Assata Shakur was convicted of first-degree murder in the 1973 shooting death of New Jersey state trooper Werner Foerster. He was sentenced to life in prison, but staged a jailbreak. Shakur now lives as a fugitive in Cuba.

    Assata’s Daughters was founded in 2015. Its mission, according to the outfit’s website, is to “develop and train young people, ages 4-19, in the Black queer feminist tradition and in the spirit of Assata.”

    Thus, Kaepernick is promoting the work of an organization dedicated to training young people in the spirit of a convicted cop killer deemed a “domestic terrorist” by the FBI.

    Assata was originally a member of the murderous Black Panthers. However, she found them insufficiently militant. Thus, she joined the more radical Black Liberation Army.

    When she killed Foerster during a stop for a traffic violation, she was already wanted by the police on several felony charges, including bank robbery. She and those in the car with her open-fired on the police. One trooper was wounded and Foerster was killed, execution style, at point blank range.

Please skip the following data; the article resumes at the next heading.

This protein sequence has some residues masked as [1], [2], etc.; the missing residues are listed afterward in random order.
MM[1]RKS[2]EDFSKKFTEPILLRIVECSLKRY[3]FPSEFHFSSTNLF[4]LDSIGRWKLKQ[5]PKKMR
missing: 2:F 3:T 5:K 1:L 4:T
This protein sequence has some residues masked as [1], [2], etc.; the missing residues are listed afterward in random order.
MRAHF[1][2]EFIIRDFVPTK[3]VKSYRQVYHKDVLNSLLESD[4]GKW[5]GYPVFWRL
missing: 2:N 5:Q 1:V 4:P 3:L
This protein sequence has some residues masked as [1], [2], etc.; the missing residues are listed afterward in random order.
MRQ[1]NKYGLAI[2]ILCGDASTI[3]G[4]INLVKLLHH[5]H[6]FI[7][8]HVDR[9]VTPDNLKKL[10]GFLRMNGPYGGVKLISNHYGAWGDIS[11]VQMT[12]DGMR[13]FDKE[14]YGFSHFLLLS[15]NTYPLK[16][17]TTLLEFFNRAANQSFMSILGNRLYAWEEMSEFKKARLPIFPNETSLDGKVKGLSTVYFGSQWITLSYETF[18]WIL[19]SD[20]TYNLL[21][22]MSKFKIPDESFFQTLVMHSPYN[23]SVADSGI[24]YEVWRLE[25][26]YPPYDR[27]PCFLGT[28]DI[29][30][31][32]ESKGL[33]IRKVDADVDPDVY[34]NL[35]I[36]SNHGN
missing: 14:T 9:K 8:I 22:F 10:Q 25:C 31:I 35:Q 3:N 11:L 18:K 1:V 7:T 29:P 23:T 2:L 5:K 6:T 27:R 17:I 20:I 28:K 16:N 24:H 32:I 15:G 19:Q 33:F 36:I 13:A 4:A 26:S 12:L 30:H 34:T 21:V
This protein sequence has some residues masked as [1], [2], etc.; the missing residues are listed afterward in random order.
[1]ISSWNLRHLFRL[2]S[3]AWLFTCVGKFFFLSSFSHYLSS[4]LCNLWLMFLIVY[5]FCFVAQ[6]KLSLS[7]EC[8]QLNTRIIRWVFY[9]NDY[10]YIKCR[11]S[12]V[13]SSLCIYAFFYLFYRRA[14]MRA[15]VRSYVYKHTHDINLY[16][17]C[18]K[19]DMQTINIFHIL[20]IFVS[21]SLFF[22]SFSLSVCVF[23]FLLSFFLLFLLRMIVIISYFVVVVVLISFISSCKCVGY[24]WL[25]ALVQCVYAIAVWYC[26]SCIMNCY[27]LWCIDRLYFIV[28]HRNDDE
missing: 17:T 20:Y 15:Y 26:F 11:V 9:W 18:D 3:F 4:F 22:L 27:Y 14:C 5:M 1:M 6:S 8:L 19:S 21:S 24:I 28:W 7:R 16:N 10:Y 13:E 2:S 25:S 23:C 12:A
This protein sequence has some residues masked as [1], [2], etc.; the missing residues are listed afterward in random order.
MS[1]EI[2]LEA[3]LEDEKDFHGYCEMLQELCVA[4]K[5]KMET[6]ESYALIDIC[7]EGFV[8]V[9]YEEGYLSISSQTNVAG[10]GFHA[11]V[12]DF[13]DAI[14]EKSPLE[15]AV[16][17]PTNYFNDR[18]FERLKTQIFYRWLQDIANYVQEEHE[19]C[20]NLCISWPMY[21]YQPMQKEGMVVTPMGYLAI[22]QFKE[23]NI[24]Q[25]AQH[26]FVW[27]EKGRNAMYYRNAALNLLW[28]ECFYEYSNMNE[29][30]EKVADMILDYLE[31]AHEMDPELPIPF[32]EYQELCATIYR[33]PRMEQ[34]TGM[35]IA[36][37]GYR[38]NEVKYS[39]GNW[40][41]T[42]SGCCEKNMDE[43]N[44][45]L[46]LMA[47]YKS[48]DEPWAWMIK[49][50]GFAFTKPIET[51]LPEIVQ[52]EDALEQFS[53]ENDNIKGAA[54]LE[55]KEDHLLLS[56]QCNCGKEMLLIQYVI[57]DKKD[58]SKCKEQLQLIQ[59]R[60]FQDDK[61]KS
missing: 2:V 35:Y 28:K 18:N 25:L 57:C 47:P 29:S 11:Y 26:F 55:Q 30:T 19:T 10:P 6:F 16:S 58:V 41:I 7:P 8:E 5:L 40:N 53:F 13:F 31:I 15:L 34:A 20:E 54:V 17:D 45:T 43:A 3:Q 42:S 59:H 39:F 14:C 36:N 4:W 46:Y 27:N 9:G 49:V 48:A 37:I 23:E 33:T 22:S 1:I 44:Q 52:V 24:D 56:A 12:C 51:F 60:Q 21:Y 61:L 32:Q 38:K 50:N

Kaepernick isn’t just a fan of Assata’s Daughters. He’s a fan of Assata Shakur. Recently, he tweeted a birthday greeting to her.

    This is the man behind the kneel-down movement. Like Assata Shakur, he hates America and he hates the police.

    That’s his right, and in my view it shouldn’t cost him his job (if that’s what’s happening). But make no mistake: The movement Kaepernick has tried, with some success, to stir up among NFL players should be understood as part of the same subversive anti-American movement he’s backing by donating to Assata Daughters.

    Kaepernick’s apologists, some of whom defend his kneeling down on the absurd theory that it is “a sign of veneration” for America, are either disingenuous or blind.”

    1. Thanks Alan, It is helpful to better understand Kaepernick’s true position on the issues and who he supports and why. When I see the all the cops and first responders doing what they are doing in Las Vegas — and for a tiny fraction of the obscene salaries these NFL players make — it sickens me even more to see these NFL players kneeling or raising clenched fists. Yes, there are issues…and yes, there are some bad cops…but by and large the cops are the Thin Blue Line we all depend on to keep all hell from breaking loose….and to diss them the way Kaepernick has by wearing “pigs” as cops on his socks, etc, is just wrong. I do not support Kaepernick at all. The guy was playing poorly and took a knee as a publicity stunt to save his job. His protest should have been shut down on day 1.